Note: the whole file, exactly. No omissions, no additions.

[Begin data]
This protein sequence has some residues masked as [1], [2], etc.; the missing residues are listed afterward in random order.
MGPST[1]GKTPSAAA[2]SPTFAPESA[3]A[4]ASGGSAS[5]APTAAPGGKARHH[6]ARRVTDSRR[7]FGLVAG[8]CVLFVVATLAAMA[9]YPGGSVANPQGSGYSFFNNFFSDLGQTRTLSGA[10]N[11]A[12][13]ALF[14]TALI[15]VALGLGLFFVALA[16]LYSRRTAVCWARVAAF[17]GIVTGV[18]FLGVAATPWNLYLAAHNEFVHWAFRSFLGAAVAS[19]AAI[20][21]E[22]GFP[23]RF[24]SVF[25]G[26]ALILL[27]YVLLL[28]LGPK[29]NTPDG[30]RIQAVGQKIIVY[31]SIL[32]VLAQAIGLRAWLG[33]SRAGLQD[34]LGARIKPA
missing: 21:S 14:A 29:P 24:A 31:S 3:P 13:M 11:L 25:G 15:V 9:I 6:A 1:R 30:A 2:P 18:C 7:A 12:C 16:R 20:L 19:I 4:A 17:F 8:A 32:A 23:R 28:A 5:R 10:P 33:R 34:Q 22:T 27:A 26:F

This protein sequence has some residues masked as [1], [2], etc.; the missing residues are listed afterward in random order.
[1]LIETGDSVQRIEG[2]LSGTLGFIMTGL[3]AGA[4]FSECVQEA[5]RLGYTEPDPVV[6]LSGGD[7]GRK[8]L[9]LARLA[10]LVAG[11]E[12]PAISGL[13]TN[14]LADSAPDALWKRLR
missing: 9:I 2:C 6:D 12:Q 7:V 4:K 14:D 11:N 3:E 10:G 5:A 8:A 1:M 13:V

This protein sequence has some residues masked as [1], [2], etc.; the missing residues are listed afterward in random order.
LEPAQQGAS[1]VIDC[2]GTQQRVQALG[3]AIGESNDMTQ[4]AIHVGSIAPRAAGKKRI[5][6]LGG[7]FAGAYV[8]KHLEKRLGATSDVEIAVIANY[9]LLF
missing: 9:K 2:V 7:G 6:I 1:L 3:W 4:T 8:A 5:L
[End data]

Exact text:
This protein sequence has some residues masked as [1], [2], etc.; the missing residues are listed afterward in random order.
MGPST[1]GKTPSAAA[2]SPTFAPESA[3]A[4]ASGGSAS[5]APTAAPGGKARHH[6]ARRVTDSRR[7]FGLVAG[8]CVLFVVATLAAMA[9]YPGGSVANPQGSGYSFFNNFFSDLGQTRTLSGA[10]N[11]A[12][13]ALF[14]TALI[15]VALGLGLFFVALA[16]LYSRRTAVCWARVAAF[17]GIVTGV[18]FLGVAATPWNLYLAAHNEFVHWAFRSFLGAAVAS[19]AAI[20][21]E[22]GFP[23]RF[24]SVF[25]G[26]ALILL[27]YVLLL[28]LGPK[29]NTPDG[30]RIQAVGQKIIVY[31]SIL[32]VLAQAIGLRAWLG[33]SRAGLQD[34]LGARIKPA
missing: 21:S 14:A 29:P 24:A 31:S 3:P 13:M 11:L 25:G 15:V 9:I 6:A 1:R 30:A 2:P 18:C 7:A 12:C 16:R 20:L 19:I 4:A 17:F 8:A 32:A 23:R 28:A 5:R 10:P 33:R 34:Q 22:T 27:A 26:F

This protein sequence has some residues masked as [1], [2], etc.; the missing residues are listed afterward in random order.
[1]LIETGDSVQRIEG[2]LSGTLGFIMTGL[3]AGA[4]FSECVQEA[5]RLGYTEPDPVV[6]LSGGD[7]GRK[8]L[9]LARLA[10]LVAG[11]E[12]PAISGL[13]TN[14]LADSAPDALWKRLR
missing: 9:I 2:C 6:D 12:Q 7:V 4:K 14:D 11:N 3:E 10:G 5:A 8:A 1:M 13:V

This protein sequence has some residues masked as [1], [2], etc.; the missing residues are listed afterward in random order.
LEPAQQGAS[1]VIDC[2]GTQQRVQALG[3]AIGESNDMTQ[4]AIHVGSIAPRAAGKKRI[5][6]LGG[7]FAGAYV[8]KHLEKRLGATSDVEIAVIANY[9]LLF
missing: 9:K 2:V 7:G 6:I 1:L 3:W 4:T 8:A 5:L